This shouldn’t discourage you from making manti, which is actually the name of the little dumplings (but I also call the finished soup manti). Once you’ve got the bowl in front of you, you’ll soon realize all the work was worth it. And maybe that makes the soup even more satisfying. You can also freeze the manti and have them ready for plumping in the tomato-y broth base on any day you need a comfort serving.

A little background: manti is traditionally made with lamb and beef tiny meatballs, wrapped in a little dough, baked, then plumped up in a tomato chicken broth mixture and served with a tangy yogurt. I used ground chicken, and it turned out great. You can use plain greek yogurt or if you are Armenian, you might be familiar with mazoon (Armenian yogurt).


  • 1 cup warm water
  • 1 egg
  • 1 1/2 tablespoons melted butter
  • 1 tablespoon olive oil
  • 1 tablespoon salt
  • 1 pound flour
for the meat mixture:
  • 1 1/2 pounds ground chicken (or sirloin or lamb)
  • 1 cup finely chopped onions
  • 1/2 cup chopped flat parsley
  • 2 cloves finely chopped garlic
  • 1 1/2 teaspoons salt
  • 1 1/2 teaspoons ground pepper
for preparation of the dumplings:
  • 2 sticks butter
How To:

Mix the water and egg together and add melted butter, olive oil and salt, thoroughly incorporating. Add the flour all at once. Spread flour on a work surface (i.e. granite counter or waxclothed table) and knead the dough until all of the flour has been mixed in. Knead dough to become smooth.
Divide the dough into 3 equal parts and form into balls. Cover with plastic wrap and allow the dough to rest for 30 minutes.
For the meat mixture, combine all ingredients in a large bowl. Don’t over mix. Separate the mixture into 3 equal parts and cover and refrigerate until ready to use.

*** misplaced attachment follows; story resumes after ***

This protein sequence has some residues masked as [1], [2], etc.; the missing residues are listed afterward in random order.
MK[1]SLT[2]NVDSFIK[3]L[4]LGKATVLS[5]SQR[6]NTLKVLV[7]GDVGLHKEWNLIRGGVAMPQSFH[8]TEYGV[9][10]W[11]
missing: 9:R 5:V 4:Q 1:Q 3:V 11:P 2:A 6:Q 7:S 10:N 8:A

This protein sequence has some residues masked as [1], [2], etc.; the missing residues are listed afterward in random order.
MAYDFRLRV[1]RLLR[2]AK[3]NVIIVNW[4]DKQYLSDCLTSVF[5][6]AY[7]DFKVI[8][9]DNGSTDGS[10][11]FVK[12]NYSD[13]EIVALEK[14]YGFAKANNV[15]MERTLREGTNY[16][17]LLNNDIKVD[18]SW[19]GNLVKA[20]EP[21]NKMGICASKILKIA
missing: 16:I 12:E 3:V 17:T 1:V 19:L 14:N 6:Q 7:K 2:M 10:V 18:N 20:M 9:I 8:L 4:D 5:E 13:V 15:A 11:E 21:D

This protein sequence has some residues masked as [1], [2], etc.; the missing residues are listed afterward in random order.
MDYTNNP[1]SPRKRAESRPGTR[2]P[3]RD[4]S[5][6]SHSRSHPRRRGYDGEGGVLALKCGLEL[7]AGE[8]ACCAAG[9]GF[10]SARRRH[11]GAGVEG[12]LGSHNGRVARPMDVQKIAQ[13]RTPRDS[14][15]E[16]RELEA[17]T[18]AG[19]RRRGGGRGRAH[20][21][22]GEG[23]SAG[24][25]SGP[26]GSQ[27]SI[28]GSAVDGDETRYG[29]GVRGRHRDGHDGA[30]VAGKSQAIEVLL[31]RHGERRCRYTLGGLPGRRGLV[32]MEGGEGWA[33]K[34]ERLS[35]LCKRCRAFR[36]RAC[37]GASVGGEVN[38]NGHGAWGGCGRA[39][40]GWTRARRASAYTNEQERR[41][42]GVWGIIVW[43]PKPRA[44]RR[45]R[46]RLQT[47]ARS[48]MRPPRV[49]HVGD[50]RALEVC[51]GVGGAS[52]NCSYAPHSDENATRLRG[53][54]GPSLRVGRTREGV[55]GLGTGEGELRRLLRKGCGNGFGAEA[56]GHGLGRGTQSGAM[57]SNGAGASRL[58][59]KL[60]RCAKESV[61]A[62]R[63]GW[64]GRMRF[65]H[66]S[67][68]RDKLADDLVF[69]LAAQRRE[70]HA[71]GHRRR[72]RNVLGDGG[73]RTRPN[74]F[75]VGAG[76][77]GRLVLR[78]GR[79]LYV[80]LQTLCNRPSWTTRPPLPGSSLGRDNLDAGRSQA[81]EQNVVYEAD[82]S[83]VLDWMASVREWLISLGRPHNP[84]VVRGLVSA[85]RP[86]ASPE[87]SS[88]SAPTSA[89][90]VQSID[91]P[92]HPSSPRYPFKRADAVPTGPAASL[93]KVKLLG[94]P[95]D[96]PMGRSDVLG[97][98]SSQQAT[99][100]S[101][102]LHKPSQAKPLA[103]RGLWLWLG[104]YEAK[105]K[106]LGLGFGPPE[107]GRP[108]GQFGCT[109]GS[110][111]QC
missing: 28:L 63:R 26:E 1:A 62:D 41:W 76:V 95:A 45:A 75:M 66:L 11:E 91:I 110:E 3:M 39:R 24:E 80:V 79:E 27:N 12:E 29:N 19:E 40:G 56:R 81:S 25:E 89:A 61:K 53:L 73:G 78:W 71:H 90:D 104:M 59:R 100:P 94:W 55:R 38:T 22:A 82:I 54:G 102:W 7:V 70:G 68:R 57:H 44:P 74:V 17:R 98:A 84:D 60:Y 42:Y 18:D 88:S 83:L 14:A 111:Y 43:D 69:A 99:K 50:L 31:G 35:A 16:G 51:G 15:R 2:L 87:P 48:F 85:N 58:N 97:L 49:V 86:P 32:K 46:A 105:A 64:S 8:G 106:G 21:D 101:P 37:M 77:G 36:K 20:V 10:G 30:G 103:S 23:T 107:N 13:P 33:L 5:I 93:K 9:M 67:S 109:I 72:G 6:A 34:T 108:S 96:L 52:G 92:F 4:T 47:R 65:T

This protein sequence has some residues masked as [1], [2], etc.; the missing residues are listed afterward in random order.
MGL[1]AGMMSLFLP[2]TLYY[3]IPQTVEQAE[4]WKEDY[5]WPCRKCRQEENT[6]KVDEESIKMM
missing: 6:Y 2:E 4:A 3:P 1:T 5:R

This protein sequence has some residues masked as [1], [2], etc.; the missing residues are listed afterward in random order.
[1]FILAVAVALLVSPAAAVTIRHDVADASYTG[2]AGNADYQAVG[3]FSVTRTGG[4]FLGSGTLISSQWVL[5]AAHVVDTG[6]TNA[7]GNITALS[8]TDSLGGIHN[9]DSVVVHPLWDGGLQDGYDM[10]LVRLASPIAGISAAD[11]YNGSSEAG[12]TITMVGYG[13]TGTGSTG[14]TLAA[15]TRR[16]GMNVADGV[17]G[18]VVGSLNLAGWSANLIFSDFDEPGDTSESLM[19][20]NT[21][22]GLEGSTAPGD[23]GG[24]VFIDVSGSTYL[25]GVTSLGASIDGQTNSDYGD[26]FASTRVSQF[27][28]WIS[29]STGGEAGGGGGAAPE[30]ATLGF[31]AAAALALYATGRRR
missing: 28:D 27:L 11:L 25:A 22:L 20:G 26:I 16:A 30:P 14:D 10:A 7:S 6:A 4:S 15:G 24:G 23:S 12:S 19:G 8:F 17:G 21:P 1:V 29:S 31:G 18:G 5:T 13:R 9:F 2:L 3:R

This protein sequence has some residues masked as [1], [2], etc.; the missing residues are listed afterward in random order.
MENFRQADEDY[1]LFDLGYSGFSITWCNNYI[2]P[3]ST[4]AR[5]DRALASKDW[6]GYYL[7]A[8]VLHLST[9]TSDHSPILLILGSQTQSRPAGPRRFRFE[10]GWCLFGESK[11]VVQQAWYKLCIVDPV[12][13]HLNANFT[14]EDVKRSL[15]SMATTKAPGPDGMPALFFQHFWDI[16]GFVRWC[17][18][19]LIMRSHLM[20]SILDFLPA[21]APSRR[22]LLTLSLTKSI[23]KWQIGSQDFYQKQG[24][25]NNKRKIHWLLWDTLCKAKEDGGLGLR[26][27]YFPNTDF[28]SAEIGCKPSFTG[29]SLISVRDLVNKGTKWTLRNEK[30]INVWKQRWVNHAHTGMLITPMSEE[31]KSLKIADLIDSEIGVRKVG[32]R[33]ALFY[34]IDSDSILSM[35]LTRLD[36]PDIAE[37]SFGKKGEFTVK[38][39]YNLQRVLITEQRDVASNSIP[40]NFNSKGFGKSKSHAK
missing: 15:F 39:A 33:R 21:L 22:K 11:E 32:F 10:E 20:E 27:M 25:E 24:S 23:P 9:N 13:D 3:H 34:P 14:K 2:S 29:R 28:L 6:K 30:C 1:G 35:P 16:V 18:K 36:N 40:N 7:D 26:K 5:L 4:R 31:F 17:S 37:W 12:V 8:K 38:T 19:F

For the manti, flour your work surface. Roll out one dough ball to 1/8″ thickness, measuring approximately 20″ in diameter. If you think you’ve rolled thin enough, keep rolling until you feel like it just won’t get any thinner. It needs to be really thin. With a pizza cutter or ravioli cutter, cut the dough into 1″ squares. I eyeballed this at first and realize that wasn’t the best method, but it does work.
Melt the butter and liberally brush it on a baking sheet. Take a portion of the meat, such as a small dab, and place onto each square. This will be a very small amount. squeeze the ends of the dough together, hiding the meat inside the dumpling and preventing the meat from falling out. Your manti will resemble a canoe. Place manti on the buttered baking sheet, and make sure they do not touch each other. Once you’ve filled the tray, lightly butter the tops of each manti. Continue with the remainder of meat and dough.
Bake in a preheated 375 degree oven until golden brown (about 15-20 minutes). Cool on a plate or wire rack. You can freeze manti after baking, and you will want to freeze some because this recipe makes a lot of little mantis. To serve, heat 4 to 6 cups chicken broth with 2 tablespoons tomato paste. Add 2 cups manti and allow to plump up. Serve with a dollop of plain yogurt.